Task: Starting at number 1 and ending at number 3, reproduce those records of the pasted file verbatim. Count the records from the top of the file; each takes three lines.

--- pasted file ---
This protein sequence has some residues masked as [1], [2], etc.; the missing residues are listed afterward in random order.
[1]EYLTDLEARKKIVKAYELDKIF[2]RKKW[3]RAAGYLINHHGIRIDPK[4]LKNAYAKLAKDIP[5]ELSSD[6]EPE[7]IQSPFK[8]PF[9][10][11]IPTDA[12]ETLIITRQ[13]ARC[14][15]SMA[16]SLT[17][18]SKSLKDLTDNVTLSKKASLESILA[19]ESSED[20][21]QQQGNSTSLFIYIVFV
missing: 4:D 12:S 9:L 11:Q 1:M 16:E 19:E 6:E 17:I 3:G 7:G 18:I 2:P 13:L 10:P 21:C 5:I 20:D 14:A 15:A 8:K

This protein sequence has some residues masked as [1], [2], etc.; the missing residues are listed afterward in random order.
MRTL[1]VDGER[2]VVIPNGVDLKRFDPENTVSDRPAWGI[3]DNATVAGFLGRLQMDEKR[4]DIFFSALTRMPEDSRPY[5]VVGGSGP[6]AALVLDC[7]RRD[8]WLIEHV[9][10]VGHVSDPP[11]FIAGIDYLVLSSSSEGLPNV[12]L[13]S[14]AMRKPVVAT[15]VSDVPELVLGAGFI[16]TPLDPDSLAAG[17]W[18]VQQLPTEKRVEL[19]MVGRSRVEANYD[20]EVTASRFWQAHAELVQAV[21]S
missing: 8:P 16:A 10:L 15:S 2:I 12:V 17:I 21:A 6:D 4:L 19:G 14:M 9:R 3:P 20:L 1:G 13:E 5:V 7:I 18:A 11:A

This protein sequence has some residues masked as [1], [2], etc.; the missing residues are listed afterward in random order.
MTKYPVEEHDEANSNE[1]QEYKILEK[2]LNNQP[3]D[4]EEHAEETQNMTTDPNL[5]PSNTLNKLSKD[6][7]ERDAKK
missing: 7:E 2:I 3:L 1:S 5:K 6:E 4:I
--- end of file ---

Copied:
This protein sequence has some residues masked as [1], [2], etc.; the missing residues are listed afterward in random order.
[1]EYLTDLEARKKIVKAYELDKIF[2]RKKW[3]RAAGYLINHHGIRIDPK[4]LKNAYAKLAKDIP[5]ELSSD[6]EPE[7]IQSPFK[8]PF[9][10][11]IPTDA[12]ETLIITRQ[13]ARC[14][15]SMA[16]SLT[17][18]SKSLKDLTDNVTLSKKASLESILA[19]ESSED[20][21]QQQGNSTSLFIYIVFV
missing: 4:D 12:S 9:L 11:Q 1:M 16:E 19:E 6:E 17:I 3:G 7:G 18:I 2:P 13:L 10:P 21:C 5:I 20:D 14:A 15:A 8:K

This protein sequence has some residues masked as [1], [2], etc.; the missing residues are listed afterward in random order.
MRTL[1]VDGER[2]VVIPNGVDLKRFDPENTVSDRPAWGI[3]DNATVAGFLGRLQMDEKR[4]DIFFSALTRMPEDSRPY[5]VVGGSGP[6]AALVLDC[7]RRD[8]WLIEHV[9][10]VGHVSDPP[11]FIAGIDYLVLSSSSEGLPNV[12]L[13]S[14]AMRKPVVAT[15]VSDVPELVLGAGFI[16]TPLDPDSLAAG[17]W[18]VQQLPTEKRVEL[19]MVGRSRVEANYD[20]EVTASRFWQAHAELVQAV[21]S
missing: 8:P 16:A 10:L 15:S 2:I 12:V 17:I 21:A 6:D 4:L 19:G 14:M 9:R 3:P 20:L 1:G 13:E 5:V 7:I 18:A 11:A

This protein sequence has some residues masked as [1], [2], etc.; the missing residues are listed afterward in random order.
MTKYPVEEHDEANSNE[1]QEYKILEK[2]LNNQP[3]D[4]EEHAEETQNMTTDPNL[5]PSNTLNKLSKD[6][7]ERDAKK
missing: 7:E 2:I 3:L 1:S 5:K 6:E 4:I